such as SNAP, FAMIS and TANF. Some services, primarily those necessary for the
protection of life of safety, are provided in accordance with federal law to all residents,
regardless of immigration status. Other services are provided countywide and are available to
all residents of the County and a legal status determination is not made. Unaccompanied minor
children would be bound by the same restrictions as other undocumented children when
accessing Fairfax County services.
Additionally, Fairfax County Public Schools (FCPS) has their own set of guidelines to adhere
to with respect to this population. Representatives from the FCPS have shared that the school
system is not permitted to ask families if children are undocumented. Educating
undocumented children and children from immigrant families is not a new circumstance in
Fairfax. In 2011, the United States Departments of Justice and Education issued guidance to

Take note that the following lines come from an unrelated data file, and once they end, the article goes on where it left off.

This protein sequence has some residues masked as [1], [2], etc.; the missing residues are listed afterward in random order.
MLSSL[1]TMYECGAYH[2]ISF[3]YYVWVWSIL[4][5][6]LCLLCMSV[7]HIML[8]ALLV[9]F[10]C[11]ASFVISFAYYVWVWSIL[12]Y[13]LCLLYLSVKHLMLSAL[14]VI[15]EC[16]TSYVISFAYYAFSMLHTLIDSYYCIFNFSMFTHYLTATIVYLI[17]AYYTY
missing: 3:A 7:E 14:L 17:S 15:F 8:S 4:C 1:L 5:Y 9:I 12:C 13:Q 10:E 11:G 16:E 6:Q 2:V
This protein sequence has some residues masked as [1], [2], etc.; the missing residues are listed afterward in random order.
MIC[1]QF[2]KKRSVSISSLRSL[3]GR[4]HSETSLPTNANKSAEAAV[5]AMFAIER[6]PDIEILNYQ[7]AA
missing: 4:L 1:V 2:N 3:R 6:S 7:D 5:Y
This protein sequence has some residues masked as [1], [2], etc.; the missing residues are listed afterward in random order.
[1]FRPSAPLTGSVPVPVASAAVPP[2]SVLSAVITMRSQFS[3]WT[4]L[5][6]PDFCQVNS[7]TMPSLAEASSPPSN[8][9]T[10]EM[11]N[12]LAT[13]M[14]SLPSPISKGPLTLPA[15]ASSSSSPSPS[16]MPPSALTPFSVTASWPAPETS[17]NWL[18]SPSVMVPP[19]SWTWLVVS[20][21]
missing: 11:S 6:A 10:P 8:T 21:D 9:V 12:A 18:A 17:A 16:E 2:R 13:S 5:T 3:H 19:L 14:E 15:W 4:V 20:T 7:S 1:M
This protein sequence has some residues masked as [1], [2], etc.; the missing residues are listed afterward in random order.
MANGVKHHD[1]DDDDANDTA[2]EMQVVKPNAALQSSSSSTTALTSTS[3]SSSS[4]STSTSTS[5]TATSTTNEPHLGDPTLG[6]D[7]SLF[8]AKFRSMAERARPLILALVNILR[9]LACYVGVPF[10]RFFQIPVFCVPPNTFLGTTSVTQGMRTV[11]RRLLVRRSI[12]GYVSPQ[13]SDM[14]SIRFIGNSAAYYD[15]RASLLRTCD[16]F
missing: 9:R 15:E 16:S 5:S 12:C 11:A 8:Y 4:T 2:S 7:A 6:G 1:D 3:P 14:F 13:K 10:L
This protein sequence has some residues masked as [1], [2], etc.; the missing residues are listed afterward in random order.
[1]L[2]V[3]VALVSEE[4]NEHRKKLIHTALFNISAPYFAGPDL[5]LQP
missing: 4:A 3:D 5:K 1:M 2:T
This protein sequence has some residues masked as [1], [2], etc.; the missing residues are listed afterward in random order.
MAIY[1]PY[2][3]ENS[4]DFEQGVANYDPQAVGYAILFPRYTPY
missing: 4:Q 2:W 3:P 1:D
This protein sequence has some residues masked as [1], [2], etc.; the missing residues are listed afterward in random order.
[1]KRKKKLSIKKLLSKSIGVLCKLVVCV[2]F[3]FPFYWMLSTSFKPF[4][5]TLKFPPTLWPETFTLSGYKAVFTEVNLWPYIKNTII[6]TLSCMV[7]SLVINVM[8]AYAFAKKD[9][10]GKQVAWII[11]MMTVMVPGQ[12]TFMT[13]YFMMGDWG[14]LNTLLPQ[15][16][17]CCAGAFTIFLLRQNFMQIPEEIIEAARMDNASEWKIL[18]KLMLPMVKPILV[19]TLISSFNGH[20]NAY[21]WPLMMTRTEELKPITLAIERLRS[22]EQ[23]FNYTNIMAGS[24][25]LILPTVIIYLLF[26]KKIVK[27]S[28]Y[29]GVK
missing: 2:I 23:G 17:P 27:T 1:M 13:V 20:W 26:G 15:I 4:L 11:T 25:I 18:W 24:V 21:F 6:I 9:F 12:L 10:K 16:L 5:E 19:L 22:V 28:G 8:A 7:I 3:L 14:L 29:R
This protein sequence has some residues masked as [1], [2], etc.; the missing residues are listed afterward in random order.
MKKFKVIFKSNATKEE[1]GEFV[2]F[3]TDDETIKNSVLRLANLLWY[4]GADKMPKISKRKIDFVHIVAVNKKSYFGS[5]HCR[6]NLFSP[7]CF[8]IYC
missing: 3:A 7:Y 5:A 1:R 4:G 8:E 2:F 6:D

help schools understand their responsibilities under the Supreme Court's decision in Plyler v.
Doe and federal civil rights laws to provide all children with equal access to an education
regardless of their or their parents' immigration status.
FCPS is unable to identify all ORR students because many are released to their parents. When
parents register, they do not need to identify the child as being in the custody of ORR because
FCPS is not permitted to ask about immigration status. Like all parents registering, they
simply need to prove they are the parents and residing in Fairfax County. Fairfax County